LiTEBOX was welcomed to Indiana with great fanfare last October, promising more than 1,000 jobs, with Gov. Mitch Daniels and Indianapolis Mayor Greg Ballard on hand for the big announcement.
Four months later, former business associates are urging Hoosiers to be leery of Bob Yanagihara, CEO of LiTEBOX.
California attorney Marc Karlin said his client, Paul Nash, sued Yanagihara a few years ago after Yanagihara convinced Nash to give him $100,000 for a real estate venture, but Karlin said Yanagihara never bought the property and didn't return the money to Nash.
Nash won the court case, but Karlin said Yanagihara still didn't pay up. Karlin said his case isn't the only one in California involving Yanagihara that resulted in large, unpaid judgments against the businessman.
Another attorney involved in a lawsuit against Yanagihara called him a ghost who disappears and never pays up, RTV6's Jenna Kooi
Karlin said he considers Yanagihara very untrustworthy.
"I know from experience here in this case that he, it's rare that a business person who is reputable has multiple lawsuits against him," Karlin said. "I would say conduct your due diligence. Investigate him."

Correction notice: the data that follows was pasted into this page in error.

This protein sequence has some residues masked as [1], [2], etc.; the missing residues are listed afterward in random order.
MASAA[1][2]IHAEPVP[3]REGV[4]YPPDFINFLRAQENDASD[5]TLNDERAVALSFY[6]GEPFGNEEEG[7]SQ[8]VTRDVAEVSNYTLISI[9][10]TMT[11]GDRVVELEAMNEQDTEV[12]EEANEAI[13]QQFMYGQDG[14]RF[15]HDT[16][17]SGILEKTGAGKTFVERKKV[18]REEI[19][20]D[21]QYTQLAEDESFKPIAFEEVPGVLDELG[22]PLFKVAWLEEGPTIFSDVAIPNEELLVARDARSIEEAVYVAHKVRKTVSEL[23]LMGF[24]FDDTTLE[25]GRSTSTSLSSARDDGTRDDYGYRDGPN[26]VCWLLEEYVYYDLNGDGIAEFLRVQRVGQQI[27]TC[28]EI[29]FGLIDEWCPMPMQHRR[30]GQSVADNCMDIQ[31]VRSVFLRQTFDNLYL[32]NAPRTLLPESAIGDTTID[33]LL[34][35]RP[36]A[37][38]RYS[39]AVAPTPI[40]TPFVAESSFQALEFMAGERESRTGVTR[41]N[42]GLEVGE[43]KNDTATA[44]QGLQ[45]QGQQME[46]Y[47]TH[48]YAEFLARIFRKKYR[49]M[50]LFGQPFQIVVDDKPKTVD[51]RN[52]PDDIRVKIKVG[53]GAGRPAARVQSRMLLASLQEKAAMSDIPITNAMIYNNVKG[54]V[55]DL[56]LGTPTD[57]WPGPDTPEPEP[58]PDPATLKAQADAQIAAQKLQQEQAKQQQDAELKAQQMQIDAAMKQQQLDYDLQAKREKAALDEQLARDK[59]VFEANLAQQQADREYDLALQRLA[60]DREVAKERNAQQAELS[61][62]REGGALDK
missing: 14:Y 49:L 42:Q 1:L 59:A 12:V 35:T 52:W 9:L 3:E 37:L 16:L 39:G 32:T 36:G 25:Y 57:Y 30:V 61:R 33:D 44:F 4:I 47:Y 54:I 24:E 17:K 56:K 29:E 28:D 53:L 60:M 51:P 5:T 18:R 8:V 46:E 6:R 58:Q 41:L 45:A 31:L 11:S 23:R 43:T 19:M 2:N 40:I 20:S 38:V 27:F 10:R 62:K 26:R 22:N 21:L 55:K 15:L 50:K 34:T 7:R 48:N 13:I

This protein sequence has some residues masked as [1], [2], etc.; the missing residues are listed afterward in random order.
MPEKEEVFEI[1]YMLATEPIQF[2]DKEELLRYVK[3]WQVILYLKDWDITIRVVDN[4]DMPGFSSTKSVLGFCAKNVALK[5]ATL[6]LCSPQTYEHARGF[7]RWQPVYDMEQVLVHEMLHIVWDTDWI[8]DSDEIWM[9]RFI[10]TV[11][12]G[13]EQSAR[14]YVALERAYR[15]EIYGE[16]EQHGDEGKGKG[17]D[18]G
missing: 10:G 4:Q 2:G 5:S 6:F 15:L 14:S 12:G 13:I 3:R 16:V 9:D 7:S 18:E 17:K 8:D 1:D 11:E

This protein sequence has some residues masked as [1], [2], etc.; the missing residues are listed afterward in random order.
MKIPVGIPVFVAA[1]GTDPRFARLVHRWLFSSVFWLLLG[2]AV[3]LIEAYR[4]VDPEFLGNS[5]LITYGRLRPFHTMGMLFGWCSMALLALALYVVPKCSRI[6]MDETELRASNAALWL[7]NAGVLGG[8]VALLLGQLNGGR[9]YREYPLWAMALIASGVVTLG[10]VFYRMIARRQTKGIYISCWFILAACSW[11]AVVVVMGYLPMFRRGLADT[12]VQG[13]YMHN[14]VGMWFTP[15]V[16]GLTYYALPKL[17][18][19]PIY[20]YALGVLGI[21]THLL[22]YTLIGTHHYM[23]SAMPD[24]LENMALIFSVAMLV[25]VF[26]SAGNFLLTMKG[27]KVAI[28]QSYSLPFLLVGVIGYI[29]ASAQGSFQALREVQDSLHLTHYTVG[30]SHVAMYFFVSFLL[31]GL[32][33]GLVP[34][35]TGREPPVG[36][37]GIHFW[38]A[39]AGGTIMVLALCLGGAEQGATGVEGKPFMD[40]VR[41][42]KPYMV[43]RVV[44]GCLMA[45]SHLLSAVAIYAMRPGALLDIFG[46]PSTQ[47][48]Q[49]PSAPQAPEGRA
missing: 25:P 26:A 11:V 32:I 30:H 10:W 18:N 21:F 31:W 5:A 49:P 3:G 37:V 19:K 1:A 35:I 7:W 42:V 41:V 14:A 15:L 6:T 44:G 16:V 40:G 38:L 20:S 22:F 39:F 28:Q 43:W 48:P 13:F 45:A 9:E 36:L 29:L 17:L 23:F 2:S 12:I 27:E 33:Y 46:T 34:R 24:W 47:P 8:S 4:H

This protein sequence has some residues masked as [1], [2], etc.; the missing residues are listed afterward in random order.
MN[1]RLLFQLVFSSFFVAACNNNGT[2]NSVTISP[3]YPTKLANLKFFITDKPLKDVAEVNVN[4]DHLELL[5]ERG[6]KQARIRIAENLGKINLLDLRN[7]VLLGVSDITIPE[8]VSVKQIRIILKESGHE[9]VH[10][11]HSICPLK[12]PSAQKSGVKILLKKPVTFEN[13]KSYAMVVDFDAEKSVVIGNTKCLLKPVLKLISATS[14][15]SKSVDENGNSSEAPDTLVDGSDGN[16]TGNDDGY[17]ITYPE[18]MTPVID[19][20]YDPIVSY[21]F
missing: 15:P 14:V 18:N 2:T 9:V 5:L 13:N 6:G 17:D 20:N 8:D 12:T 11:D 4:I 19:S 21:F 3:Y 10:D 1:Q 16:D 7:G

Yanagihara responded to an interview request with an email.
"We are making leaps and bounds. I would be happy to give you folks a good story very soon," the email read. "I have some key developments that need to be signed before I can release a great story."
RTV6 visited the property on Indianapolis' northwest side where the company's factory is supposed to be built, and it appears there has been activity. Utility lines are marked, but ground hasn't been broken.
The company said it planned to hire more than 1,000 people to make large mobile LED screens at $3 million per unit.
LiTEBOX was offered $11 million in city and state tax abatement and training grants, but the deal is structured so that LiTEBOX doesn't get the incentives if it doesn't follow through on its job plans.
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